In the best of times, artists attain a fruitful mature period when their unique perspective flows untramneled onto canvas, or plaster, or into marble or other media, yielding a significant body of high-quality, distinctive work. Australian wildlife and heritage artist Owen Pointon’s recent appointment as Artist in Residence at a new art gallery in Atherton, which for a year has offered Owen’s work through its Mt. Molly location, broadens just such opportunities in Owen’s career.

As a wannabe youth writer, I invariably received the advice to live deeply into my immediate world and write of subjects in which I had depth of knowledge and experience. Owen likely received similar advice. A precocious charmer of wildlife, in time Owen found he enjoyed adding old trucks, buildings, children and the like to otherwise wildlife scenes for his Heitage collections. Below, Owen at age 7 embracing a baby koala; a relative Pointon family riverboat which demands Heritage painting treatment, and the type of old trucks that warm his heart and whisper for inclusion in wildlife scenes.

Imagine an Old Testament God declaring, “you shall pass through the furnace, purifying away dross to reveal you– gold so sought after; yet like humble clay you will be shaped, slammed back to a mound, spun upward in excellence on a potter’s wheel, the trials and tribulation that form character; remember– I smile on you, part of my good creation.”

Owen leads a full life; he leads no tortured, solitary van Gogh life. Rather, after an early divorce and single fatherhood, he and divorceè Marj, with a young daughter, found their perfect mates in the other: Love at first sight. Owen gave Marg’s daughter away in marriage some years ago:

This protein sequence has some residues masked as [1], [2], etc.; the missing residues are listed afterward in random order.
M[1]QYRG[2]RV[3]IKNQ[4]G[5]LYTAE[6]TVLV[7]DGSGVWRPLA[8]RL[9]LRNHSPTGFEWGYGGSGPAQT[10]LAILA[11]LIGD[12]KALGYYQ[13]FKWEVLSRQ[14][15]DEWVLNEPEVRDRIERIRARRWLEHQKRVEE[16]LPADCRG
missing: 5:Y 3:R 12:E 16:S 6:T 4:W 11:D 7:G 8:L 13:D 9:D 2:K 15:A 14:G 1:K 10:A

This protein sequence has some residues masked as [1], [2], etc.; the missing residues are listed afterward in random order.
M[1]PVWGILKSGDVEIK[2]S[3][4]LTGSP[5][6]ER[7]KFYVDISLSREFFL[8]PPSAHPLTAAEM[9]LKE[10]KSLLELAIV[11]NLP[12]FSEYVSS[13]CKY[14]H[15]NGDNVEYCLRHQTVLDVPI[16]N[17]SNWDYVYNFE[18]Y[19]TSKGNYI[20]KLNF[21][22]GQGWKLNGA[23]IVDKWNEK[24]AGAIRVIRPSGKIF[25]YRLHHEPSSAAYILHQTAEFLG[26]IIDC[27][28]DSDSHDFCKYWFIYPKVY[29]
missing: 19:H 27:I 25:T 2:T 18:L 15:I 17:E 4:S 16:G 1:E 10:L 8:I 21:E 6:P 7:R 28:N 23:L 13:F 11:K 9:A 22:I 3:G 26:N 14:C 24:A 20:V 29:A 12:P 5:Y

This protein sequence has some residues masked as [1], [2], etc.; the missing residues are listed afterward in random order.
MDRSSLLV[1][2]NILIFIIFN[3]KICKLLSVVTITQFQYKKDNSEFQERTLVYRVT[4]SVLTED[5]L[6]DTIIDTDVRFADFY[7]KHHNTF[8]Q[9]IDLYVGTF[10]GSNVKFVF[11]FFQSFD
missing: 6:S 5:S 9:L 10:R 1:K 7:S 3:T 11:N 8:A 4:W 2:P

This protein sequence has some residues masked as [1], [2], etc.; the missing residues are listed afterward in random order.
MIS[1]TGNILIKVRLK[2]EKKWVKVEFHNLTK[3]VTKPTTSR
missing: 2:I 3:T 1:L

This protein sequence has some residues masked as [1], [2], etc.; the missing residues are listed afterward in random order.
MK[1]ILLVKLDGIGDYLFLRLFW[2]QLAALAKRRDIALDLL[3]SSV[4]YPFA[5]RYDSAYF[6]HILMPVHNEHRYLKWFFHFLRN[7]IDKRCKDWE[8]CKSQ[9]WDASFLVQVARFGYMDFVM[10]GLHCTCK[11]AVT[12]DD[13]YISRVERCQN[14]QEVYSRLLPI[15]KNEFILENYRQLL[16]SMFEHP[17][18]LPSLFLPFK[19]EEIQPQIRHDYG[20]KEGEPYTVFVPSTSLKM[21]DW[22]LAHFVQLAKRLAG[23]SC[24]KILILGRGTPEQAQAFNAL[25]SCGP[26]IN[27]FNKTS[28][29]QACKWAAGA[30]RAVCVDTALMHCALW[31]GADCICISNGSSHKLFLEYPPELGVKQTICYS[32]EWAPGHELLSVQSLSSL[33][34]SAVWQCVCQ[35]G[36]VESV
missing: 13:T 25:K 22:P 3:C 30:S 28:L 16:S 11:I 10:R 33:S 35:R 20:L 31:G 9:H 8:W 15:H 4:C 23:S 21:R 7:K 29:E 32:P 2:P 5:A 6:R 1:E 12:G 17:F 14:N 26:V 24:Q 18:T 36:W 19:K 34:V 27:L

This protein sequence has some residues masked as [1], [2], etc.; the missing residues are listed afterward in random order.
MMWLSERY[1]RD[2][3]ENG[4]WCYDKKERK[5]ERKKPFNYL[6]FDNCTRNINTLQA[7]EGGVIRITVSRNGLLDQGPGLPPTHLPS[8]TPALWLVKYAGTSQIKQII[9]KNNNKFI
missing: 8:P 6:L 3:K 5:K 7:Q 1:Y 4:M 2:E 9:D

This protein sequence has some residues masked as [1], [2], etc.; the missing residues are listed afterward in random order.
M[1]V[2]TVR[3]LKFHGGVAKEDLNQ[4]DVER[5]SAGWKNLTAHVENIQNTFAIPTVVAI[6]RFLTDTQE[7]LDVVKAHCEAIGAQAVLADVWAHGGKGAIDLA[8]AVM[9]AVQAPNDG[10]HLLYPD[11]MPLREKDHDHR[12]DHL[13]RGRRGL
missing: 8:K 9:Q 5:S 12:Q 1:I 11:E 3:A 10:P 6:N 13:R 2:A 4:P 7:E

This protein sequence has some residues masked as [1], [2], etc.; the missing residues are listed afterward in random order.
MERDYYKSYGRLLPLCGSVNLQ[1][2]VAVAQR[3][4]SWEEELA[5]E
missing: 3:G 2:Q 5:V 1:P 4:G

Owen plays a competitive game of Lawn Bowls, like golf, a hymn to unpredictability — absolutely invented by Scots, as long ago as the 13th century.

Lawn Bowls, played throughout the Commonwealth and even in New York City’s Central Park, uses deformed “bias balls”, which pitch along curved paths, to approach as near as possible to the round white “jack” thrown initially onto the field. Owen and Marg compete near home, in Melbourne, and across Australia.

Other favorite activities in the past few years have included cruises, including an Alaska cruise, which introduced Owen to the bald eagle and admitted of a side-trip to visit with Vancouver, BC relatives.

So keep your eyes open for Owen’s works; join his Facebook group to stay abreast of sales, opportunities, and new merchandising with reprints of signature pieces. I’m quite the fan of wearable art– check out this Eagle nest mini and ultimate commuter galah cockatoo bag!

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